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Striking the right balance between motherhood and entrepreneurship

Zaken Vrouwen Brabant

Interview: Nicole Smolenaers, Foto: Jessica van Duren

Loes Stockx-Heessels © Jessica van Duren

Loes Stockx-Heessels (1980) is as far from the archetypal head of an engineering company as it’s possible to get. But appearances can be deceptive. Her fine features and friendly demeanour belie a steely resolve: this lady knows how to stand her ground. Of course she thinks it’s tough to own Helmond Precisie. The role is not without its challenges. But Loes has her feet planted firmly on the ground. She is pleased and proud to be able to maintain and grow her parents’ legacy, in what is clearly a thriving enterprise.

Loes’ parents founded Helmond Precisie in 1978, two years before her birth. Today, the Netherlands company is one of the largest specialists in the field of Centreless Grinding, with around 75% of its contracts destined for export. Loes says, ‘Our expertise is self-evident; our success is predicated on reliability and attractive price / quality ratios. Our customer relationships are strong and sustainable. This is because we unburden our customers; we work with them to find the best solutions. We are flexible in our planning and approach. And we focus on personal contact.’ Together with her younger sister, Loes literally grew up among the ‘machinery’ of the business. And her love for the industry, and special bond with the firm’s employees, are clear. Loes is at home in this company; she has always felt comfortable here. So no one was surprised when she officially began work in the Helmond factory, in 2007, having completed her business studies. Because she was not technically trained, Loes started at the beginning, gaining valuable work experience on the machines – acquiring and honing practical skills that she still puts to use today. She says, ‘In super busy periods, I still jump in there without thinking about it. I can’t just sit in the office. I also supported my mother on the admin side, and helped out in other departments, before I got a management position and became my father’s right hand.’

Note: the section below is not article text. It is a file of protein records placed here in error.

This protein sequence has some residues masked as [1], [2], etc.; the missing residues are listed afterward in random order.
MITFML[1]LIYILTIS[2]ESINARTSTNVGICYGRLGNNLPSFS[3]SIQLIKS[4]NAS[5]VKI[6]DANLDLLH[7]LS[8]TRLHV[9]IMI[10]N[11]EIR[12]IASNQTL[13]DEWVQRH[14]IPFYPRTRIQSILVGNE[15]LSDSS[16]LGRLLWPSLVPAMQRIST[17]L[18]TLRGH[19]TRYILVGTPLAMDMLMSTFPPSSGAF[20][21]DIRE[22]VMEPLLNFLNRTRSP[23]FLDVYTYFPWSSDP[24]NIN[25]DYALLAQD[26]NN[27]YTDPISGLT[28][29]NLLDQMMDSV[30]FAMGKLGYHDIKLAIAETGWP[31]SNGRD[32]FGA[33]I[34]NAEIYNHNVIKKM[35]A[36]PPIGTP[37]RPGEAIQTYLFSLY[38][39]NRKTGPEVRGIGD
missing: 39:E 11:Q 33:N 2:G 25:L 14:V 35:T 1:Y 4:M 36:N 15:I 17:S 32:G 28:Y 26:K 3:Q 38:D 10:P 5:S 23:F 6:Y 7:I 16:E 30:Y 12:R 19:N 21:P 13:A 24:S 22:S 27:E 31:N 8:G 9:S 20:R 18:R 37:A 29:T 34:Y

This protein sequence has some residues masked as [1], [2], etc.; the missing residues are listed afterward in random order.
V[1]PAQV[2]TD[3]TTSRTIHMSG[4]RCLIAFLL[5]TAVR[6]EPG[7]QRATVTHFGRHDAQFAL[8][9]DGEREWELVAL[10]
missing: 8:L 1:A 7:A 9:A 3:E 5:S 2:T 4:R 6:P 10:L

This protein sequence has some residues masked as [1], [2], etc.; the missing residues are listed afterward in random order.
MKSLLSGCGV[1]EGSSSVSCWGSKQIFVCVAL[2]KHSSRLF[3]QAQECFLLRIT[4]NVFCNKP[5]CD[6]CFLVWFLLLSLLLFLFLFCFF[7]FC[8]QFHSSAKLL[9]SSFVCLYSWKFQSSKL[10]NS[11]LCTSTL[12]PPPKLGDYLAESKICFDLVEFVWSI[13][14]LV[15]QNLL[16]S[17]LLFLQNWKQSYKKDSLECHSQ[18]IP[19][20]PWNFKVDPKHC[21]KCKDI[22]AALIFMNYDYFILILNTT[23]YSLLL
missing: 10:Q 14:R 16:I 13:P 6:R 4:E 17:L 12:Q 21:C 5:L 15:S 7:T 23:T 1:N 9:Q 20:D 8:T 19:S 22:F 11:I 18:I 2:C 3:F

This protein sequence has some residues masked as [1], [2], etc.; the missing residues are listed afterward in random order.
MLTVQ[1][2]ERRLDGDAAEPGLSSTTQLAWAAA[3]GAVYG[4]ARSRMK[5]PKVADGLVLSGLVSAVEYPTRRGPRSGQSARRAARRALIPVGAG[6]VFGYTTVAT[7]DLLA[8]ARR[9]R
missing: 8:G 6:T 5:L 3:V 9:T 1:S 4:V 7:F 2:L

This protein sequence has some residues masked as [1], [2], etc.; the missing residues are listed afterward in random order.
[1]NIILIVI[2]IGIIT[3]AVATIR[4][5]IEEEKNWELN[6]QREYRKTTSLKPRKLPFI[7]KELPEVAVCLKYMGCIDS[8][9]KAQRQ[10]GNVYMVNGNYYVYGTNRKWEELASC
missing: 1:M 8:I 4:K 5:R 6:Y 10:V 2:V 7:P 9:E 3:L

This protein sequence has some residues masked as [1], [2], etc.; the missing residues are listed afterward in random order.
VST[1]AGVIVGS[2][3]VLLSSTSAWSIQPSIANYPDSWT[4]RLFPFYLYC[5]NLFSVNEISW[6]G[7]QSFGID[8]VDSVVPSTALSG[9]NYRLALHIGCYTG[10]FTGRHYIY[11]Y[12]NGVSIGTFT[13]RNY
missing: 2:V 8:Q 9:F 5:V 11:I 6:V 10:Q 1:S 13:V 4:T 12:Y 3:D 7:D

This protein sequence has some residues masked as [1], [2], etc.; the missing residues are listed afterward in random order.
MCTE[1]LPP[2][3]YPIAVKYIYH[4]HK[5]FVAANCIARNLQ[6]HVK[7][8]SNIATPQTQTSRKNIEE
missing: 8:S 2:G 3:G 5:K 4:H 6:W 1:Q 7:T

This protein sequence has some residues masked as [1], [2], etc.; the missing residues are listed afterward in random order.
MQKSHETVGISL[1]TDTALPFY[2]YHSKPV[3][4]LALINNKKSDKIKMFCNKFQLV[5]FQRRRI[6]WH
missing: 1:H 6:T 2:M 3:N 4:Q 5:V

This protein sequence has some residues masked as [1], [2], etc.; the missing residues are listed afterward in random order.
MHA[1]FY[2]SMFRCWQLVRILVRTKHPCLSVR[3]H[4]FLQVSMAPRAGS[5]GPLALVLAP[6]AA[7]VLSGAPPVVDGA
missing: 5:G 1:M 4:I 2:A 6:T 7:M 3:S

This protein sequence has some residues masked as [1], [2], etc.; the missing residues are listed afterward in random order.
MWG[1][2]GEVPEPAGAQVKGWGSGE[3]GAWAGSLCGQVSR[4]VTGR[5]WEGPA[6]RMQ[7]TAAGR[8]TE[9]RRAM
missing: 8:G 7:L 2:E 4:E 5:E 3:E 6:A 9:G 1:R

Loes has already built a reputation – internally and externally – as ‘one of the guys’

No surprise then that Loes has already built a reputation as ‘one of the guys’. The company’s 20 or so employ-ees are a close-knit team; and she depends on all her colleagues for their valuable feedback and input. Especially now.

With her mother becoming ill and her father devoting more time to her care, Loes – who herself had just given birth to twins, Niels and Lara, when she joined the business – was grateful for the support she received from all the staff, prior to taking over the running of the company in 2016. The role is not without its challenges. But Loes has her feet planted firmly on the ground. She is pleased and proud to be able to maintain and grow her parents’ legacy, in what is clearly a thriving enterprise. And she is no stranger to hard work – a characteristic she shares with her sister, who currently works in China for DSM (a major player in life science products, high-quality materials, plastics and chemistry).

Both women share a ‘predilection for production’ – a desire to make products with a tangible end result. And they are both progressive and enterprising – traits which ensure their success in largely male dominated industries. Loes says. ‘As a young woman, I did have to prove myself in this technical man’s world. But my father gave me plenty of opportunity to familiarise myself with the sector.’

Today of course Loes is both accepted and respected, both in the ‘family business’ and the wider industry. And her work-life balance is exactly where she wants it to be. She says, ‘Sometimes we still lack time, because we lead busy lives. But I am happy. The combination of motherhood and entrepreneurship creates a nice bal-ance. I used to think that I could never get away from the business. But I now have space for my family, and time to play golf with my husband Jeroen, or to do other fun things. I even took up hockey again. And there is usually an entertaining evening with friends in the diary.’

‘Life is good.’

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